Throughout Nothin’ But Blood, recorded at Biram’s home studio and Cacophony Studios in Austin, TX, SHB’s distinct songwriting style encompasses his penchant for sludge metal and palm muting (‘Around the Bend’), the raw sucker punch of punk rock (‘Only Whiskey’), profound truths of sentimental acoustic blues and country (‘Never Comin’ Home’), the cleansing powers of gospel hymns and spiritual ballads (‘When I Die’), and folk tales from the early 20th century (there has never been a more beautifully creepy and morosely slinky take on ‘Jack of Diamonds’).
When you boil it all down in a simmering cauldron, Nothin’ But Blood is storytelling about wrongdoing and redemption. Scott H. Biram’s music is from the soul, for the soul, of the soul — and with this album, the spiritual buckshot lodges deeper than ever.
Mix one part Texas fiddle and one part Tennessee banjo, add doghouse bass and a splash of guitar and you have a delicious cocktail for your ears known as the Urban Pioneers. This string band hammers out a variety of original songs that encompass old time hillbilly music, western swing, rockabilly, and even a few gypsy type songs for good measure. The band stays on the road constantly all over the world playing anywhere from large festivals to backyard parties, from quaint listening rooms to goat farms, and from divey punk bars to corn roasts.
Liz and Jared met in 2011 as backing members for a handful of prominent underground roots artists. When the timing was right they decided to form their own band and do things their way. Since 2014 the Urban Pioneers have released five full length recordings and have criss crossed the globe countless times. From the spring through the fall the trio spends a large majority of their time on the road. When the weather turns cold they spend their winters on their Texas ranch trapping feral hogs and writing new material.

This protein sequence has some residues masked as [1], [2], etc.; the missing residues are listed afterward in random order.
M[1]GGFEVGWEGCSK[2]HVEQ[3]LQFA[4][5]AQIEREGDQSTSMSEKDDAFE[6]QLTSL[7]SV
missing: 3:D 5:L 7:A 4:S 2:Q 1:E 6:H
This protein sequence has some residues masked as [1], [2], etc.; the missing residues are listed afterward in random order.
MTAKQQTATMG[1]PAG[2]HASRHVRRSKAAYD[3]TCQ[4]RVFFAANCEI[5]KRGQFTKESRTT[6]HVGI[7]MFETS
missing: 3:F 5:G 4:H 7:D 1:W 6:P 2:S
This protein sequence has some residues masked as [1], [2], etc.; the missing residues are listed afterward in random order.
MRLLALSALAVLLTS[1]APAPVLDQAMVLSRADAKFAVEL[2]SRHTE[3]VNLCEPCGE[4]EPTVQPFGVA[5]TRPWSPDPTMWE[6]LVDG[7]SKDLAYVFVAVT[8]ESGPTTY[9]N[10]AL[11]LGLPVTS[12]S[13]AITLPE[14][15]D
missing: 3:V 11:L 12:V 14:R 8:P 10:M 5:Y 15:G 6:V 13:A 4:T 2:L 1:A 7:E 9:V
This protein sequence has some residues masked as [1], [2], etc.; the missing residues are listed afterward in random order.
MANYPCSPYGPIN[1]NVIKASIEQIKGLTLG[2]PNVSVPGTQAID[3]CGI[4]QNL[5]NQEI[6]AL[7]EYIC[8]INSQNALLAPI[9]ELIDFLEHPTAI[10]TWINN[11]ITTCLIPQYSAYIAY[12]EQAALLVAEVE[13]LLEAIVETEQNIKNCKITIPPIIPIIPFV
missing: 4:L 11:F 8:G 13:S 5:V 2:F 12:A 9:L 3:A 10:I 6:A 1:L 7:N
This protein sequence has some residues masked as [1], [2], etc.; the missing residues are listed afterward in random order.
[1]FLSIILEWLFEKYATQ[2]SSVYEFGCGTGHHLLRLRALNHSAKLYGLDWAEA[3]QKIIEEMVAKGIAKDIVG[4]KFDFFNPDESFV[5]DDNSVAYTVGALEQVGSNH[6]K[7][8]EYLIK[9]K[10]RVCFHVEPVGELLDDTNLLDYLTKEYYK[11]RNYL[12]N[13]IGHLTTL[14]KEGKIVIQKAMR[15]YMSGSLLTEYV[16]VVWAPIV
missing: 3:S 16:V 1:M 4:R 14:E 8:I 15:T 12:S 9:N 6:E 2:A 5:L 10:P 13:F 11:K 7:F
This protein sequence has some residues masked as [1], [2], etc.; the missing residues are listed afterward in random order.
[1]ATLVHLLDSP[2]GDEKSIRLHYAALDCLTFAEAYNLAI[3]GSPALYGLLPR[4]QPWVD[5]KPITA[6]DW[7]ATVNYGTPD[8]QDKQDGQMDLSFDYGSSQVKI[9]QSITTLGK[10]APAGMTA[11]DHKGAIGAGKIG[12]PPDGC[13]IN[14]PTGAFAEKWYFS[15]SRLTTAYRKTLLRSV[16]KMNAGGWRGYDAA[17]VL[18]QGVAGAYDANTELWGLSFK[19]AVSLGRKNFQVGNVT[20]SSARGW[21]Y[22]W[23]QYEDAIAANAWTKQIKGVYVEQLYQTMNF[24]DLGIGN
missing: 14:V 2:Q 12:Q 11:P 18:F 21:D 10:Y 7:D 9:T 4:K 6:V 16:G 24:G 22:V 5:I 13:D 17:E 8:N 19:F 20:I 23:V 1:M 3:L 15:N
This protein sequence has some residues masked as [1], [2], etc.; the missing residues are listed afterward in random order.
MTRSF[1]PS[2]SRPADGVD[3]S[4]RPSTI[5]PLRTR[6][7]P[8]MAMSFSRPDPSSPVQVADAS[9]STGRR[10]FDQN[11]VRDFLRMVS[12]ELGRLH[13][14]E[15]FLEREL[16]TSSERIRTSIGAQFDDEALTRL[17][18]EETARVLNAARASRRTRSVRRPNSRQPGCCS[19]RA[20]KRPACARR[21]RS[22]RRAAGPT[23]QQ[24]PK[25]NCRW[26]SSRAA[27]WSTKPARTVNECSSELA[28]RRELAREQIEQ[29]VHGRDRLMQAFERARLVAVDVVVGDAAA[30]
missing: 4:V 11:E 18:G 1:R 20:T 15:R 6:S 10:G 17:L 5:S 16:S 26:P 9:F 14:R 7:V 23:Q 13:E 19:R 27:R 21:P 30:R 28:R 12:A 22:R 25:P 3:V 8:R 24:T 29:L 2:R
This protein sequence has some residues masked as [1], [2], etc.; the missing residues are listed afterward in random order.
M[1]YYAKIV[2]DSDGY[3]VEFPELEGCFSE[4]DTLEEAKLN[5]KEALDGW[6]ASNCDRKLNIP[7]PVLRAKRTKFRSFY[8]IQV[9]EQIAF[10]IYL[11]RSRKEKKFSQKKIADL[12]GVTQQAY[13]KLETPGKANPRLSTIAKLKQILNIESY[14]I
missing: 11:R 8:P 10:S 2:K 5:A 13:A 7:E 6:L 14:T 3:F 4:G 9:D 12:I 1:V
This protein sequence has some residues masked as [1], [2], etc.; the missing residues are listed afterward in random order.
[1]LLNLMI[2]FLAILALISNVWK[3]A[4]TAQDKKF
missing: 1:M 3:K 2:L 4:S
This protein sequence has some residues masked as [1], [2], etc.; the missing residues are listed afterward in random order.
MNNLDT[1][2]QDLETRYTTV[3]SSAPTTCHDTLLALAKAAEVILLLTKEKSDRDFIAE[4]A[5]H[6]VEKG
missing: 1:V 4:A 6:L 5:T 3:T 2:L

When listening to the Urban Pioneers it’s hard not to feel like your hanging out on a big wrap around porch jamming out with some extremely talented musicians.-ILoveKCMusic.com
“Hillbilly Swing Music is true to the title, filled with fun ditties and infectious reels that reawaken the simple joy of primitive American string music in a way that is invigorating and fun, yet still enriching with intelligent turns and deceptively-smart songwriting. Their fourth overall record...really is a step up in quality across the board from the trio, from the songwriting, to the production, to simply the audio grade of the recordings. It’s probably worthy of naming as their best record yet. A former classically trained violinist and an enlisted man in the Navy take time from trapping feral hogs on their property in North Texas to play a few songs for you to help spin the troubles away. This is what old time primitive country is all about.”-SavingCountryMusic.com
"Man oh man. I went to a "Night of Bluegrass" in Abilene last night to hear a local bluegrass band that features one of my buddies on mandolin . . . I was not prepared for the sonic assault I received when the final band, The Urban Pioneers took the stage. I'd like to write a review on this 3-piece band, but just had to post here about the fiddle player, Liz Sloan. This lady is a true fiddle virtuoso who must be seen live - incredible. The act itself is great, the band gels well and they are showmen, showcasing Jared McGovern's songwriting and Liz's violin/fiddle virtuosity."-Mark Gunter
"Check em out, damn good band."-Wayne Hancock